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Greek Mythology

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Patrick Dyer
November 9th, 2012
CLS 250

The Double Standards of Homeric Greek Women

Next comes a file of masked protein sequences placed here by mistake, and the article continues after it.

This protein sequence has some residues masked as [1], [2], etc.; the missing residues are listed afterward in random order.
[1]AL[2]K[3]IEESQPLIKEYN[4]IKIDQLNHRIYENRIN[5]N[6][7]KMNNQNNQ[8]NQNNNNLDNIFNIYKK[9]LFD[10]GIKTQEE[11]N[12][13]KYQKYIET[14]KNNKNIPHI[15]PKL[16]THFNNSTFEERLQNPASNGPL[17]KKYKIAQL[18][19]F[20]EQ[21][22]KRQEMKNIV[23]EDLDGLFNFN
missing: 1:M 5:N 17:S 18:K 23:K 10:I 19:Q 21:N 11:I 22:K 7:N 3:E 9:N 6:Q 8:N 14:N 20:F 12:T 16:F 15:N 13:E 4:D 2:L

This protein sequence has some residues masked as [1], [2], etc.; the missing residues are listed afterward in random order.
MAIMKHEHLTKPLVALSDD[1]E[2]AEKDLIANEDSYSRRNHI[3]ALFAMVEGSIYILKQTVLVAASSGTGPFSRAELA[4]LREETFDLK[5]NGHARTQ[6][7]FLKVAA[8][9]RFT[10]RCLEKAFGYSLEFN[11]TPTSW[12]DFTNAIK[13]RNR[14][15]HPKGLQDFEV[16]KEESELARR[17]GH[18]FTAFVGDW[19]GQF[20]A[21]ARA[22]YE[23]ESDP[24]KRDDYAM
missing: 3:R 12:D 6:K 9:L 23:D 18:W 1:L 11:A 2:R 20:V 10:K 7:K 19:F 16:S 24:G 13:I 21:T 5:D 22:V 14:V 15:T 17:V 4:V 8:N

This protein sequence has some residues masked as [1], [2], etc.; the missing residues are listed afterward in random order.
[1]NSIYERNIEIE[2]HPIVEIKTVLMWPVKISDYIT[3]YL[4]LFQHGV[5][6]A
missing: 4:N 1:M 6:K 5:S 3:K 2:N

Odysseus was considered to be the epitome of what a Greek man should strive to be. He was a courageous and clever warrior who earned arête through his feats during the Trojan War. The ancient Achaean male modeled themselves after great men like Odysseus, but the real question is who do Greek woman model themselves after. Clytemnestra’s plight and eventual death is a perfect example of how married women were expected act compared to married men. Also, women like Penelope in The Odyssey were criticized for being untruthful, but men like Odysseus were praised for exceptional cunning in the same epic poem. Calypso is a goddess who is aware of these double standards and makes an eloquent plea to the gods of Olympus, but her speech falls on deaf ears. Essentially Ancient Greek culture had staggering gender inequalities that led to females being confined to the whims of males. Many tales demonstrate how differently married women were expected to act compared to men. When King Agamemnon departed from Mycenae to siege Troy he tricked his wife, Clytemnestra, into sacrificing their daughter to the gods. During the ten years Agamemnon was gone Clytemnestra plotted with her lover, Aegisthus, revenge. Once King Agamemnon returned, he was murdered by the duo, but the gods deemed this act unacceptable. If Clytemnestra were a man the tale would have most likely ended here. But Apollo and Athena hid Orestes until he was of age and convinced that he should follow with the worst crime any Greek could ever commit, matricide. After the murdering his mother, Orestes was haunted by the Furies (who were known for pursuing particularly heinous criminals and exacting revenge, Chiekova, 10/23) until nearly succumbing to madness. Eventually Orestes was given trial, and Athena’s deciding vote expunged his horrible deed. A woman taking a lover was disgraceful in Achaean culture, and a women killing her husband simply unheard of. Women were viewed as objects than could be possessed or traded like Helen of Troy was, and so Clytemnestra needed to be punished. On the other hand married men like Zeus had dozens of affairs (including deceiving Clytemnestra’s mother Leda by appearing as a swan Chiekova, 10/23) while Hera remained faithful to him. The tale of Aphrodite and Hephaestus is another prime example, in which Aphrodite was shamed before all the gods for laying with Ares. The examples of similar myths can be listed ad nauseam, but essentially Greek women were forced to be loyal and obedient while the men took whatever lovers they so desired.